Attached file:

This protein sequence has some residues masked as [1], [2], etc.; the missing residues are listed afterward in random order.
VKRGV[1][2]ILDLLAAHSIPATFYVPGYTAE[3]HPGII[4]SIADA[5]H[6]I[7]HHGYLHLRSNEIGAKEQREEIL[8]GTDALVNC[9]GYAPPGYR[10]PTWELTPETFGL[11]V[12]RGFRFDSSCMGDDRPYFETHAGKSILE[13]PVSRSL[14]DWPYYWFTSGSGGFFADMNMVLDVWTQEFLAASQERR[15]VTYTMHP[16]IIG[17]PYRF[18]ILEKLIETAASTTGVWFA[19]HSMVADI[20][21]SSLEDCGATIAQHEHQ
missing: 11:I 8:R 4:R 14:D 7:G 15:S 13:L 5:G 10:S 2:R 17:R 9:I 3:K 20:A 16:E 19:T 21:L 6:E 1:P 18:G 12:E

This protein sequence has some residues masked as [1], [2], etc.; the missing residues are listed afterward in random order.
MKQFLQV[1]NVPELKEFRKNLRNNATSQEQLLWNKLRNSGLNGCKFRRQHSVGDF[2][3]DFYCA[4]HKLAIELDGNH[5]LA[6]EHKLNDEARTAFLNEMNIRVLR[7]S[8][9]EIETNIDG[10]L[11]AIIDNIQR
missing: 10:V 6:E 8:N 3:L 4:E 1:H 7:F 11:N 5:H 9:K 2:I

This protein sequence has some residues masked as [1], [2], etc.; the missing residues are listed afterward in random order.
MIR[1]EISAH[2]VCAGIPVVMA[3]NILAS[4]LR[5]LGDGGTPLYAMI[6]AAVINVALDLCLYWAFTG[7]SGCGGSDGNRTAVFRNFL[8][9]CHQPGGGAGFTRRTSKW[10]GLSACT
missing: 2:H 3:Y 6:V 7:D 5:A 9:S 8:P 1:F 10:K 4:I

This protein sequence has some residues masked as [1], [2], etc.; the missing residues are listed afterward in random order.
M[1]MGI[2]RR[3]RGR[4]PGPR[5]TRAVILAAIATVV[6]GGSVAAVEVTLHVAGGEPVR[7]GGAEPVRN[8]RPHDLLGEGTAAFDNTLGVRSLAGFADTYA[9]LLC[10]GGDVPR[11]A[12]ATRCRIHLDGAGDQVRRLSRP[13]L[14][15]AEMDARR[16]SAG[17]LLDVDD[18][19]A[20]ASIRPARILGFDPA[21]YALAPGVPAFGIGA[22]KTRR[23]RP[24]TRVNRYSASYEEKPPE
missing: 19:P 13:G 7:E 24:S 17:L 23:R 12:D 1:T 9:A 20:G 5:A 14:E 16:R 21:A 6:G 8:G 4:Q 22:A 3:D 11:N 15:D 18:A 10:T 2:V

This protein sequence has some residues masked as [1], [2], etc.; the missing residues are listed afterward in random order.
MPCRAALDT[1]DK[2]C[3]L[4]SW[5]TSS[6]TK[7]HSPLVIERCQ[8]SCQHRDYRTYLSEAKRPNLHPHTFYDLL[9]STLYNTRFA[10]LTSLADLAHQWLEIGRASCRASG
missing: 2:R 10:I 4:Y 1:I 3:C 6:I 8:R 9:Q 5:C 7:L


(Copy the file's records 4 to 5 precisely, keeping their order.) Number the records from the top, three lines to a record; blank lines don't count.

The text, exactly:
This protein sequence has some residues masked as [1], [2], etc.; the missing residues are listed afterward in random order.
M[1]MGI[2]RR[3]RGR[4]PGPR[5]TRAVILAAIATVV[6]GGSVAAVEVTLHVAGGEPVR[7]GGAEPVRN[8]RPHDLLGEGTAAFDNTLGVRSLAGFADTYA[9]LLC[10]GGDVPR[11]A[12]ATRCRIHLDGAGDQVRRLSRP[13]L[14][15]AEMDARR[16]SAG[17]LLDVDD[18][19]A[20]ASIRPARILGFDPA[21]YALAPGVPAFGIGA[22]KTRR[23]RP[24]TRVNRYSASYEEKPPE
missing: 19:P 13:G 7:E 24:S 17:L 23:R 12:D 1:T 9:A 20:G 5:A 14:E 16:R 21:A 6:G 8:G 4:Q 22:A 3:D 11:N 15:D 18:A 10:T 2:V

This protein sequence has some residues masked as [1], [2], etc.; the missing residues are listed afterward in random order.
MPCRAALDT[1]DK[2]C[3]L[4]SW[5]TSS[6]TK[7]HSPLVIERCQ[8]SCQHRDYRTYLSEAKRPNLHPHTFYDLL[9]STLYNTRFA[10]LTSLADLAHQWLEIGRASCRASG
missing: 2:R 10:I 4:Y 1:I 3:C 6:I 8:R 9:Q 5:C 7:L